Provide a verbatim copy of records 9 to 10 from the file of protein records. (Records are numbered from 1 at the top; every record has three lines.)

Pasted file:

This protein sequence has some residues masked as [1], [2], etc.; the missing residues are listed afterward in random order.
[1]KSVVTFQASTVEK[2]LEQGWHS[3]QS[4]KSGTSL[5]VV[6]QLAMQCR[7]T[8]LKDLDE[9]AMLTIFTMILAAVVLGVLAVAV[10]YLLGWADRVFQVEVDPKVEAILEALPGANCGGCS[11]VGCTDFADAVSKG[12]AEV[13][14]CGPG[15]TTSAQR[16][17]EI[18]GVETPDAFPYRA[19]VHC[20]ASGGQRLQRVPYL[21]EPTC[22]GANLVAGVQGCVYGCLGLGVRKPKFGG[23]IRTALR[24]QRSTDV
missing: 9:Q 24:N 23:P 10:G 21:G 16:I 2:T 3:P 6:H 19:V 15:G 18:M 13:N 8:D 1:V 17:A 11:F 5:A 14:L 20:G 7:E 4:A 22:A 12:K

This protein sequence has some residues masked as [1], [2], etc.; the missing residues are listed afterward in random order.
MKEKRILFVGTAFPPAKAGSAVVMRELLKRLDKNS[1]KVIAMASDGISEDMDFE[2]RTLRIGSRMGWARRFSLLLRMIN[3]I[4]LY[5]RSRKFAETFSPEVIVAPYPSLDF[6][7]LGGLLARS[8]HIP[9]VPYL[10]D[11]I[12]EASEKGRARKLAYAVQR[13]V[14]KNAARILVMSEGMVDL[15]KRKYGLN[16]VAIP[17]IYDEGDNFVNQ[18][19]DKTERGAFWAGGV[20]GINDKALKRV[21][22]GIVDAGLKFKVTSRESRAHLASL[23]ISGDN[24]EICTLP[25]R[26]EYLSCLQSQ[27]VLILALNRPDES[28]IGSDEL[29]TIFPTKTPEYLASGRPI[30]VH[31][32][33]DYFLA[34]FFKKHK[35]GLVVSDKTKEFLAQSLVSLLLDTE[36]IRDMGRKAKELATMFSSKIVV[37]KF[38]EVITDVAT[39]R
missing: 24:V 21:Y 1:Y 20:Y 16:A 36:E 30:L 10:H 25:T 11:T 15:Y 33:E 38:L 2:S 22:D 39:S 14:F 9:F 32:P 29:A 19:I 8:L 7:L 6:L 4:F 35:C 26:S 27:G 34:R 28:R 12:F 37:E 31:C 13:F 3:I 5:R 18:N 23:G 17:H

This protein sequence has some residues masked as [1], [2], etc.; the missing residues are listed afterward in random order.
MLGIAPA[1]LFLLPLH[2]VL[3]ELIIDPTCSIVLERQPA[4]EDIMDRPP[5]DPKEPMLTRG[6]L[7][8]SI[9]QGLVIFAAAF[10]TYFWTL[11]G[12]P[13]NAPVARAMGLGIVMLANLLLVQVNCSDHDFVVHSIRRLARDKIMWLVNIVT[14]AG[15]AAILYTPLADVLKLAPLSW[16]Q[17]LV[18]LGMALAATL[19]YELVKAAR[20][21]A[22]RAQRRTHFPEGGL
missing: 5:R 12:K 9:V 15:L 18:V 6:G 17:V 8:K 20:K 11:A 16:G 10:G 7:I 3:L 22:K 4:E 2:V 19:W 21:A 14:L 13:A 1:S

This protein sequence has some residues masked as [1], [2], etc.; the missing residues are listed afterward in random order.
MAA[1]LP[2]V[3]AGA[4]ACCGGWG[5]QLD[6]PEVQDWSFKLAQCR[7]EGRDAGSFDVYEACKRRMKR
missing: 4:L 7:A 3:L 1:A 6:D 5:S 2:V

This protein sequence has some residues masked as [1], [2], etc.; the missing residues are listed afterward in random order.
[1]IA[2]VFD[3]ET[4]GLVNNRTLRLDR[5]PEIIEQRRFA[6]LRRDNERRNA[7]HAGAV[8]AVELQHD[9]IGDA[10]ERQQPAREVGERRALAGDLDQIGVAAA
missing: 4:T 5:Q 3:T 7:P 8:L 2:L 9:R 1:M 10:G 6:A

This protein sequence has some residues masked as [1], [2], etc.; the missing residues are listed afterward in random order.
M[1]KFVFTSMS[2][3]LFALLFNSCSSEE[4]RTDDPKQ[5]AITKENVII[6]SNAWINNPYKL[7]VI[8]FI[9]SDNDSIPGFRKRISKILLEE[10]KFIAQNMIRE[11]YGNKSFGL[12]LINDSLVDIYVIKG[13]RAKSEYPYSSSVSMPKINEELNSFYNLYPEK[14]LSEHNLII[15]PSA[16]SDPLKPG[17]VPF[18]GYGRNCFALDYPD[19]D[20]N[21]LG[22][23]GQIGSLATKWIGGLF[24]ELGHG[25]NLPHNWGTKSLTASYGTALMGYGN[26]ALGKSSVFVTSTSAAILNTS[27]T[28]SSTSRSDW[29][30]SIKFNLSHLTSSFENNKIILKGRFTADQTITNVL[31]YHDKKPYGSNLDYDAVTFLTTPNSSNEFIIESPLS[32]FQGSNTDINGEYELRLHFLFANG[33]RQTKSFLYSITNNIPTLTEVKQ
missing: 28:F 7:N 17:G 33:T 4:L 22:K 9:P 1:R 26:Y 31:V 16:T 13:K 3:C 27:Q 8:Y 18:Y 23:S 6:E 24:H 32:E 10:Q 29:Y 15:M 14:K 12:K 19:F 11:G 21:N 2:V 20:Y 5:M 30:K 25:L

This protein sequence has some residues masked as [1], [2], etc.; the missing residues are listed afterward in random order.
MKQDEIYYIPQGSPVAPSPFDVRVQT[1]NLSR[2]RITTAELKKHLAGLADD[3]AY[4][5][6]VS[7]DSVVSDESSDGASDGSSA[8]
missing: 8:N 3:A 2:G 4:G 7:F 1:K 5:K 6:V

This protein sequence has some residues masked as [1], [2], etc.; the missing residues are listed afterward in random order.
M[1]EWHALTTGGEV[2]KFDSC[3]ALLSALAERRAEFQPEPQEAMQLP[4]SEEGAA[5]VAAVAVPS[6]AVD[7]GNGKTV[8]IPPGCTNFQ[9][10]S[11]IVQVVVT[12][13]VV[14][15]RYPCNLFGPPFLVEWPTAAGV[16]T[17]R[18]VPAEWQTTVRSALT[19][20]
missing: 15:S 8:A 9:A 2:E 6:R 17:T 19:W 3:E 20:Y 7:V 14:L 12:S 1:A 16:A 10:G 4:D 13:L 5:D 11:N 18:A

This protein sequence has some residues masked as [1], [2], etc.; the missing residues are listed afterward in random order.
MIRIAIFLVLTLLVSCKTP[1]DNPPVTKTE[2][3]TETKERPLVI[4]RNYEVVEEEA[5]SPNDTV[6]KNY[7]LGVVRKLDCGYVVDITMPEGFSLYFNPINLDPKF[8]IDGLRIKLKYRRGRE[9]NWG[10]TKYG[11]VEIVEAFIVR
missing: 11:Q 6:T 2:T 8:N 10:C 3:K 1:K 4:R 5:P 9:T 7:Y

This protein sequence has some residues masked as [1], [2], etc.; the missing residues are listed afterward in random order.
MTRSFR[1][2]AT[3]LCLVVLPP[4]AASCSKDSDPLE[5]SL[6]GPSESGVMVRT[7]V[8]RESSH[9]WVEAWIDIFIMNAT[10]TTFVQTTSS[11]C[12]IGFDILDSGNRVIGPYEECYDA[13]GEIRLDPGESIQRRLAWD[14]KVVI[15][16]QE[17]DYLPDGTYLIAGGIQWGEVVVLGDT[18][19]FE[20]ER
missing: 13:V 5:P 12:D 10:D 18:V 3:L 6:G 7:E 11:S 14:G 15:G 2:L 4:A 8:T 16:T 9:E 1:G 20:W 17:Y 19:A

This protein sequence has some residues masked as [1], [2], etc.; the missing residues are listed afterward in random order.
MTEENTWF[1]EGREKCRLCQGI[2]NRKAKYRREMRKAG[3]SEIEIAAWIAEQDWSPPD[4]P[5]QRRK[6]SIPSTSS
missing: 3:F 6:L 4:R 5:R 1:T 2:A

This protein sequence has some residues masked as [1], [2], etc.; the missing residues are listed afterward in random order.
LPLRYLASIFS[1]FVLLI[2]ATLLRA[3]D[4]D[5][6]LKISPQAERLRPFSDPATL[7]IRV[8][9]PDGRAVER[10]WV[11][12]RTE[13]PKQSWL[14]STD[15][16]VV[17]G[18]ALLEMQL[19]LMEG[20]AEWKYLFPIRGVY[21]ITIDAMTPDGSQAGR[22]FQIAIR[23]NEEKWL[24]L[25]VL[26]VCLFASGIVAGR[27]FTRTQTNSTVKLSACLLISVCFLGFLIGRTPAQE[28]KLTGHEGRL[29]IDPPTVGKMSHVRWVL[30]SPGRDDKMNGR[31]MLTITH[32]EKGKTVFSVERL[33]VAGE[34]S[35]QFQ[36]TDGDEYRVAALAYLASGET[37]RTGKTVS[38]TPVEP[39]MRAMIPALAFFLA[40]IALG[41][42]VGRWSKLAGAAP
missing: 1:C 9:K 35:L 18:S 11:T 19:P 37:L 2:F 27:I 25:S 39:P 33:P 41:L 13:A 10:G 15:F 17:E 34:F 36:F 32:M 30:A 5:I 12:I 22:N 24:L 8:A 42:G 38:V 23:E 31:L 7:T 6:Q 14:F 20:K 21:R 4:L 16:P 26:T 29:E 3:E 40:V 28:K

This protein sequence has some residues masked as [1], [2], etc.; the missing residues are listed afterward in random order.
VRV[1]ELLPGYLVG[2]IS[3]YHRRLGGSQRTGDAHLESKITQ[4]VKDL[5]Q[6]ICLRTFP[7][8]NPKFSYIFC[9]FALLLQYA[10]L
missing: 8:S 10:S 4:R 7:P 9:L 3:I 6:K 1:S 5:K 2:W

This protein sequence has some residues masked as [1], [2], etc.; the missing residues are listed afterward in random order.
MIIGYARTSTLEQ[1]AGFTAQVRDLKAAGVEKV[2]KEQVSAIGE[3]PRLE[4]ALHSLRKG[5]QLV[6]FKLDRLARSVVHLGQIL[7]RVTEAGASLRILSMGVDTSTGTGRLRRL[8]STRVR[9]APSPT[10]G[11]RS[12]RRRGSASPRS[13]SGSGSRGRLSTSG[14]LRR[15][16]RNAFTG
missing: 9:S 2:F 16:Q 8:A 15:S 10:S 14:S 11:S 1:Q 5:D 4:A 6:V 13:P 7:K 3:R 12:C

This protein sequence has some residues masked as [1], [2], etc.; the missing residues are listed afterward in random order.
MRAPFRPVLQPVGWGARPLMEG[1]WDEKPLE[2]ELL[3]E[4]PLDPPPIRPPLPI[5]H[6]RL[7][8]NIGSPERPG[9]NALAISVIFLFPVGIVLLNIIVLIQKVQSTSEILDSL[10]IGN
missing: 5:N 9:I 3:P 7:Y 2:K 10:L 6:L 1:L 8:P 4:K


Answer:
This protein sequence has some residues masked as [1], [2], etc.; the missing residues are listed afterward in random order.
MIRIAIFLVLTLLVSCKTP[1]DNPPVTKTE[2][3]TETKERPLVI[4]RNYEVVEEEA[5]SPNDTV[6]KNY[7]LGVVRKLDCGYVVDITMPEGFSLYFNPINLDPKF[8]IDGLRIKLKYRRGRE[9]NWG[10]TKYG[11]VEIVEAFIVR
missing: 11:Q 6:T 2:T 8:N 10:C 3:K 1:K 4:R 5:P 9:T 7:Y

This protein sequence has some residues masked as [1], [2], etc.; the missing residues are listed afterward in random order.
MTRSFR[1][2]AT[3]LCLVVLPP[4]AASCSKDSDPLE[5]SL[6]GPSESGVMVRT[7]V[8]RESSH[9]WVEAWIDIFIMNAT[10]TTFVQTTSS[11]C[12]IGFDILDSGNRVIGPYEECYDA[13]GEIRLDPGESIQRRLAWD[14]KVVI[15][16]QE[17]DYLPDGTYLIAGGIQWGEVVVLGDT[18][19]FE[20]ER
missing: 13:V 5:P 12:D 10:D 18:V 3:L 6:G 7:E 11:S 14:G 15:G 2:L 4:A 8:T 16:T 9:E 1:G 20:W 17:Y 19:A